The point is, the bible presents a solid theological case for marriage being between one man and one woman (Genesis 1 and 2), God designing life before it is even formed in the womb (Jeremiah 1:4-5), and caring for the immigrant, the sick, the incarcerated, and the poor (Matthew 25). When God spoke through the Prophets in the Old Testament and Jesus spoke in the New Testament, they were not just speaking to priests. They were speaking to Kings and common citizens as well. Both the Church and the Government is held responsible.
I’m concerned that too many enslaved Christians will be going to the polls next week, with very limited biblical understanding and theology. The reason this will happen is because some pastors will tell their congregations to vote for President Barak Obama for re-election this Sunday and present a very limited theology from the political plantation to do it. Others, will tell their congregations to vote for Mitt Romney, but this will be the trick. Because Mitt Romney is a Mormon and evangelicals for years have said that this is a cult, they will tell their church members to vote on biblical values. Then they will limit those biblical values to marriage and abortion.
What should be said this Sunday by pastors are three things-
1.) Christians as citizens of the Kingdom of God first, and citizens of the United States of America second should exercise their right to vote. In my case as an African-American, there was much blood shed during the Civil Rights Movement so that I could have this opportunity.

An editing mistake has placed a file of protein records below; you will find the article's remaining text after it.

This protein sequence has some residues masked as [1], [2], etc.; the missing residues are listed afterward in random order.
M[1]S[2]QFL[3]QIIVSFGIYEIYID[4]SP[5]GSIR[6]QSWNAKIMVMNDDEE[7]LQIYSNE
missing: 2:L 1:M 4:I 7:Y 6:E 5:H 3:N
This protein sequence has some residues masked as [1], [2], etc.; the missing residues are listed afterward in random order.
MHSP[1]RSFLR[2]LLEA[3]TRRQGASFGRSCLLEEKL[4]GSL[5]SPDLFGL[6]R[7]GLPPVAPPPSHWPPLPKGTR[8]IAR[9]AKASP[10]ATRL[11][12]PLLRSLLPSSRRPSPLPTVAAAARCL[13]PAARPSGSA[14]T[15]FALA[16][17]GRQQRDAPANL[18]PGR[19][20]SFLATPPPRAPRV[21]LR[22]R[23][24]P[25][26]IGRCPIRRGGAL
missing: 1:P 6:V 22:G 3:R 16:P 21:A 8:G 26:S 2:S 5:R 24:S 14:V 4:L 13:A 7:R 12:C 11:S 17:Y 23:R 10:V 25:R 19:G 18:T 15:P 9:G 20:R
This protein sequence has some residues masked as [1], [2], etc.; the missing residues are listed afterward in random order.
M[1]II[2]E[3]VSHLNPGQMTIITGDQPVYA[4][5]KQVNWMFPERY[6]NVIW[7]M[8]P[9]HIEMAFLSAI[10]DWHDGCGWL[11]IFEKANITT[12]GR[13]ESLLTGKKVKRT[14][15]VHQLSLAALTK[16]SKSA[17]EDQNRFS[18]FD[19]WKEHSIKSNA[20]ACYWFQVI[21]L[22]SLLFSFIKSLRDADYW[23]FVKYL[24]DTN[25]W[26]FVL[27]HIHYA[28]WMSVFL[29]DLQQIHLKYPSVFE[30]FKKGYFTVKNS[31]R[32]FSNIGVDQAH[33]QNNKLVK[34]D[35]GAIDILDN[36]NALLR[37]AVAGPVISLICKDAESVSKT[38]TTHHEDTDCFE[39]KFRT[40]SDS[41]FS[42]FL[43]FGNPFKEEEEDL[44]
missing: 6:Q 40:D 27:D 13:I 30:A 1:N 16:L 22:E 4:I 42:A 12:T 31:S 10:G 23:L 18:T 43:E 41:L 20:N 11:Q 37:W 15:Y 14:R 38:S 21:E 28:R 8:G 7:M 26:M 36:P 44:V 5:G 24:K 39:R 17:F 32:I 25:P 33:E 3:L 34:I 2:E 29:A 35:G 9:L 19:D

2.) Exercising this right is very complex and not easy for the Christian. (Which is why pastors should spend time praying and not directing). All Christians should not be expected, nor will they all vote the same way. What should unify Christians is not who they vote for, but the God who leads them to the polling booth. We must go prayed up and asking the Holy Spirit to guide and direct. Bring a larger biblical narrative into the polling booth, so that you can go in as a free Christian and a free American. Pastors should not expect their members to vote the same way they will, so they should encourage on any level.
3.) Whoever ends up being the President of the United States for the next four years, know that God is still on the throne. The Kingdom of God will still stand and ultimately, the transformation of our nation and the world is about the church living into being liberated from all earthly governments, so that it can function as a holy nation and a royal priesthood.